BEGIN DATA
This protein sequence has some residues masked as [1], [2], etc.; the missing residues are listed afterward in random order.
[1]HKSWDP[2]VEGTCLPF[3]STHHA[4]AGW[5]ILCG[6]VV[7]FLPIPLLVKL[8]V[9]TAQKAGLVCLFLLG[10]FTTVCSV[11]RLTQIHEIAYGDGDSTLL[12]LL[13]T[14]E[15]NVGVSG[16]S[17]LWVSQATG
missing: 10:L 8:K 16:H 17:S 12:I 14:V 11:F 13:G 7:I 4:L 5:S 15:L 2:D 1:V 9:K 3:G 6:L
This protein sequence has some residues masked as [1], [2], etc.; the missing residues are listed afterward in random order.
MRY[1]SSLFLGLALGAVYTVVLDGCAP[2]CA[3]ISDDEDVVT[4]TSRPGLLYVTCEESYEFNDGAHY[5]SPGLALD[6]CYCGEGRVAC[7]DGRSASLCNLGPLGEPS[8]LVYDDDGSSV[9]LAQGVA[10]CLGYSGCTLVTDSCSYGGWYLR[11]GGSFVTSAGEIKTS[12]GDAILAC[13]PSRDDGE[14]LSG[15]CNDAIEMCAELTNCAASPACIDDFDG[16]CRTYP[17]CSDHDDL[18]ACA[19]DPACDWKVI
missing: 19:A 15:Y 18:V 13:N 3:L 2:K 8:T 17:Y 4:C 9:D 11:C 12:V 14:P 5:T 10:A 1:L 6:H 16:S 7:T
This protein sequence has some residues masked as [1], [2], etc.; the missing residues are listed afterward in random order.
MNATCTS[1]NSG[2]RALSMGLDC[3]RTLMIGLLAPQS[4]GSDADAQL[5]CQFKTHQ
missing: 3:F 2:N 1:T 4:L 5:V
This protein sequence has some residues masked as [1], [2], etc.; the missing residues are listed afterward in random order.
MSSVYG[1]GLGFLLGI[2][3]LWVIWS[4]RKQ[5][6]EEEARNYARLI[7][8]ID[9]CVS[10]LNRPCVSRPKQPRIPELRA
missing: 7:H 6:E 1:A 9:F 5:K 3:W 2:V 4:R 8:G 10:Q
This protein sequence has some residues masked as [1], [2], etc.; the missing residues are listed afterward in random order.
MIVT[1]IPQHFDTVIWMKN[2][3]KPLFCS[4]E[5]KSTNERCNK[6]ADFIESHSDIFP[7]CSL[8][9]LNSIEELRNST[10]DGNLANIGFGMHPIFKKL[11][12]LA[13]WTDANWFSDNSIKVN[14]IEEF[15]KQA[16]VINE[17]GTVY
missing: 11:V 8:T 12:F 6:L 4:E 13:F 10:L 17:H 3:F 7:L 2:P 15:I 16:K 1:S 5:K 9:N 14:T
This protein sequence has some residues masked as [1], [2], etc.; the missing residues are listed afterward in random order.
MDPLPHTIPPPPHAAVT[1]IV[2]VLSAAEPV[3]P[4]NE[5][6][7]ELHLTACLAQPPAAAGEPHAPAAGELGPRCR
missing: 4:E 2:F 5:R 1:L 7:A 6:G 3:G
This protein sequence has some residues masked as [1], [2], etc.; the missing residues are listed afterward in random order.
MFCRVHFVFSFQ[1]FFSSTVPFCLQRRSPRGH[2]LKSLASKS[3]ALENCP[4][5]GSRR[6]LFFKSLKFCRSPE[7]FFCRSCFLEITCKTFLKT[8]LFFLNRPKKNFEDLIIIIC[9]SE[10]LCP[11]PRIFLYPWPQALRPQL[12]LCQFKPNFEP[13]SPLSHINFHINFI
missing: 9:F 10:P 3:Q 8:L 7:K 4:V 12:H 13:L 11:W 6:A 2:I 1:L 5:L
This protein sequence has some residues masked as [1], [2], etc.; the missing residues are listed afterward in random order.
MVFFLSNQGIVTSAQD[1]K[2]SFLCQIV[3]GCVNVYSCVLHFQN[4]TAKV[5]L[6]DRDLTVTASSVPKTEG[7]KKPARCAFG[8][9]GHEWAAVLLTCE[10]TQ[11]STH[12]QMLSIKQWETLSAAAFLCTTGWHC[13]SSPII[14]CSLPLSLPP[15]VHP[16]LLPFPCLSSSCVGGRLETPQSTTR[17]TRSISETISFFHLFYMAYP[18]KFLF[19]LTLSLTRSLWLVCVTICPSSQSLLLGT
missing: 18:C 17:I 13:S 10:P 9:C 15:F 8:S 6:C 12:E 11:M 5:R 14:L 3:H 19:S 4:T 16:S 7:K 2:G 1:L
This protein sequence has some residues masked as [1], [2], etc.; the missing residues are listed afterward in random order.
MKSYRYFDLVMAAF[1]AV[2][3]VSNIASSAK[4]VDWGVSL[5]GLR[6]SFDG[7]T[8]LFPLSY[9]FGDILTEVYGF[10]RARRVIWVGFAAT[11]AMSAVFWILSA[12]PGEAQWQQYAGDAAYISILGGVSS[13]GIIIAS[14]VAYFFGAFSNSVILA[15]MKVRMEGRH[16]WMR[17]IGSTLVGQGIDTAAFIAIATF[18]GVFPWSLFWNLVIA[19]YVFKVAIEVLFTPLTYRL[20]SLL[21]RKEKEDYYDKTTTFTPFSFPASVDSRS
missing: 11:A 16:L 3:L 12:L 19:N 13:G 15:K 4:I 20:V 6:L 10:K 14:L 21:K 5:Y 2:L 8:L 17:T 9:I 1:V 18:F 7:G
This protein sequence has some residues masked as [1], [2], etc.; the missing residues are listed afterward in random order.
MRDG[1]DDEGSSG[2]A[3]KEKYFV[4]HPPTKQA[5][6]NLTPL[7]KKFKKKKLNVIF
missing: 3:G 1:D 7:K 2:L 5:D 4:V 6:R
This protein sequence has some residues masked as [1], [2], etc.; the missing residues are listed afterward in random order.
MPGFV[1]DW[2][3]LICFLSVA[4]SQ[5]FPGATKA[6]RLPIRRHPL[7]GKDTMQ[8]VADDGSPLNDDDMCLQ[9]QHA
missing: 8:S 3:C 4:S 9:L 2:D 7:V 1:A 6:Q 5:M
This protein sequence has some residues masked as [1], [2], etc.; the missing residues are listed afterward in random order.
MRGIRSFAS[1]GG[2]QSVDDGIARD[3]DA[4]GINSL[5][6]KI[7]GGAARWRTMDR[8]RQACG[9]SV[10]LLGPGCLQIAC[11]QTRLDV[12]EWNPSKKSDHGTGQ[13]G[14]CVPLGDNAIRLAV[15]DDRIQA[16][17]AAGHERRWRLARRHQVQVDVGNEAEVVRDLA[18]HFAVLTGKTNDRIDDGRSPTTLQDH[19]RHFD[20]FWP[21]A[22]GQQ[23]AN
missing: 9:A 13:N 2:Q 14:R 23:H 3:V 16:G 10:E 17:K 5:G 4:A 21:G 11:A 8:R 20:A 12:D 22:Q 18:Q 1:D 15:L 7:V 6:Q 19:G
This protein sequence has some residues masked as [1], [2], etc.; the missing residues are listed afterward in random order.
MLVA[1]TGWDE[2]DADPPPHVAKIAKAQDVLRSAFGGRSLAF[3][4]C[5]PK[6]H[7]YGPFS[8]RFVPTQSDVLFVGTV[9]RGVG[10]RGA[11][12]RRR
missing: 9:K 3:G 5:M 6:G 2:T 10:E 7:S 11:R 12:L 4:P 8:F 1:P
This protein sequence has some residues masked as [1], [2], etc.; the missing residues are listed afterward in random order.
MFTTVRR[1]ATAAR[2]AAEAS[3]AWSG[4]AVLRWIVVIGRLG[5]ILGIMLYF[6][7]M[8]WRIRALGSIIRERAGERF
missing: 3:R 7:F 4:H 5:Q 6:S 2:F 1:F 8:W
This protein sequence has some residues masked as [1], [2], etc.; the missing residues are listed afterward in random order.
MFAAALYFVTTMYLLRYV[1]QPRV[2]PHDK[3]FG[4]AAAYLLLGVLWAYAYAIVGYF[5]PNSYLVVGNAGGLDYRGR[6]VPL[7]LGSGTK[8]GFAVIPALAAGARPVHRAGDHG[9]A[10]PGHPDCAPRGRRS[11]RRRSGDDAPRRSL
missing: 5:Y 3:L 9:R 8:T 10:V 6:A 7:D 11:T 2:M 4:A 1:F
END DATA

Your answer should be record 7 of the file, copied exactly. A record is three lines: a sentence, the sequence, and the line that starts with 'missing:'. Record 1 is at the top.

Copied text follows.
This protein sequence has some residues masked as [1], [2], etc.; the missing residues are listed afterward in random order.
MFCRVHFVFSFQ[1]FFSSTVPFCLQRRSPRGH[2]LKSLASKS[3]ALENCP[4][5]GSRR[6]LFFKSLKFCRSPE[7]FFCRSCFLEITCKTFLKT[8]LFFLNRPKKNFEDLIIIIC[9]SE[10]LCP[11]PRIFLYPWPQALRPQL[12]LCQFKPNFEP[13]SPLSHINFHINFI
missing: 9:F 10:P 3:Q 8:L 7:K 4:V 12:H 13:L 11:W 6:A 2:I 1:L 5:L